With cube-mate gone, she’s left in an awkward position. “No matter. I will go get another drink!” Bar tender was happy to see her friendly face again. “Another one?” “Yes.” It’s amazing how almost all the bars she’s visited she never had to tell the bar tender what she wanted after the first round. She turned around with her new drink, and was faced with one of the most horrifying realizations. She did not have a circle to go back to.
She went back to the vicinity of the aforementioned new circle, just to test the water. No. Nobody made that slight movement to welcome her. She’s now faced with a tough decision: “What the fuck should I do now?”
She took out her phone and pretended to check her messages in the midst of women engaging in delightful conversations. “This probably looks really rude. People are going to think that I am being a-social.” Chastised, she put away her phone quickly and braced herself. She turned around, took a deep breath, and slowly made her way to the bar. With a FULL drink.
The few seconds felt like eternity and the short walk felt as if it’d never end. Sorry for the cliche. But it is what it was. Nobody. She did not know anybody. Nobody acknowledged her presence. No circles opened up. She positioned herself by the bar, with a FULL drink, pretending that she’s waiting in line. For what? Her drink was fucking full. Yes, she could have finished her drink quickly so she could get another one. But she’s going to be faced with the same hell with a 3rd drink in her hand. She quickly decided that drinking heavily and fast by yourself in a small, and worse, well-lit room where it’s easily seen that you’re drinking heavily and fast by yourself was probably more pathetic than the situation she was already in. She moved back to the new circle and she forced herself into the circle by physically tresspassing the invisible line that formed the circle.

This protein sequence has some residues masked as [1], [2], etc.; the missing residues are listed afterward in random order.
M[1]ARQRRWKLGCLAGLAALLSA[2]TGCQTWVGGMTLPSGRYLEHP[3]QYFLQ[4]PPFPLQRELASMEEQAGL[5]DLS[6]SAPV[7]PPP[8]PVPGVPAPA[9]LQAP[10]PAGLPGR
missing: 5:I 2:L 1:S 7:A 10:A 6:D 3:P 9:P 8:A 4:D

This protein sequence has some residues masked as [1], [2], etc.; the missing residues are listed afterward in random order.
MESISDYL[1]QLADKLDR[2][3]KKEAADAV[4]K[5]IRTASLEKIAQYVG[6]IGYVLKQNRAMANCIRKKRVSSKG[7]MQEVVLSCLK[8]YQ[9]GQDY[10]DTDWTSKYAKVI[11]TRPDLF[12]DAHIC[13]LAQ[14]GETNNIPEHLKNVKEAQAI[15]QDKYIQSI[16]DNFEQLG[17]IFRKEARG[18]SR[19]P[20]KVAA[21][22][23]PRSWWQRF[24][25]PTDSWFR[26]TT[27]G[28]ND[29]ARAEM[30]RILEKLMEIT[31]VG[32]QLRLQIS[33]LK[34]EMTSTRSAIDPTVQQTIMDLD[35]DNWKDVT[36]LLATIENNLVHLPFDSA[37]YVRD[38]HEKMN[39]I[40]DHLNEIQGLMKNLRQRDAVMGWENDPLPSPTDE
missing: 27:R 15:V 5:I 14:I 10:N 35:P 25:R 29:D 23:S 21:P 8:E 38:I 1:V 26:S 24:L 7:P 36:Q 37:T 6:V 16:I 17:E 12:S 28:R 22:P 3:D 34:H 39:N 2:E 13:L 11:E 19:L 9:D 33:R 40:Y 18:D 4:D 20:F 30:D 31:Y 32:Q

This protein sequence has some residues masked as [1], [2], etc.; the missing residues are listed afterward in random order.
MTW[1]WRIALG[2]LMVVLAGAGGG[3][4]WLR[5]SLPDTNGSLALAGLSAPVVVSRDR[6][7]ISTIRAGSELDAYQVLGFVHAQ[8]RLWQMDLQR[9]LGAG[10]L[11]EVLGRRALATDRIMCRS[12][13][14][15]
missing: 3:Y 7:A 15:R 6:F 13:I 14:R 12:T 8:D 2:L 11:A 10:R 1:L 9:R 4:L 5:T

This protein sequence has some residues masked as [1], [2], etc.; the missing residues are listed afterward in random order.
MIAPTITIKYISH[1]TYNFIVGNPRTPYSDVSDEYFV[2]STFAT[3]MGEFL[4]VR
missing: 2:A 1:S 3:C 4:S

“Excuse me. Sorry to interrupt. Hi, I am XXX. Nice meeting you.”
Now, this was not her imagination: If people want to include you, they will move slightly to make room. If not, they will simply turn around in order to address you, without moving.
It was made very clear to her.
“Fuck. This is even more awkward than before.” She quickly thought. “Do you know what time the chef will start speaking?”
“Oh. She’s supposed to start at 5:30.”
The women went back to their conversation.
She moved away from the force field and looked at her watch. 5:15. She turned around to survey the sea of circles and felt her eyes getting warm.
She needed to get out of there now.
On her way back to the office, her tears started swarming out of the corners of her eyes. Luckily it’s winter and it’s already pitch dark. The turn of the event caught her off guard. This was one of the selves that she was not prepared to confront.
She resisted looking at the darkened shop windows as she walked by, as her vain self was wont to, afraid that she’d see someone from the past.
“I thought I’ve left you behind many years ago.”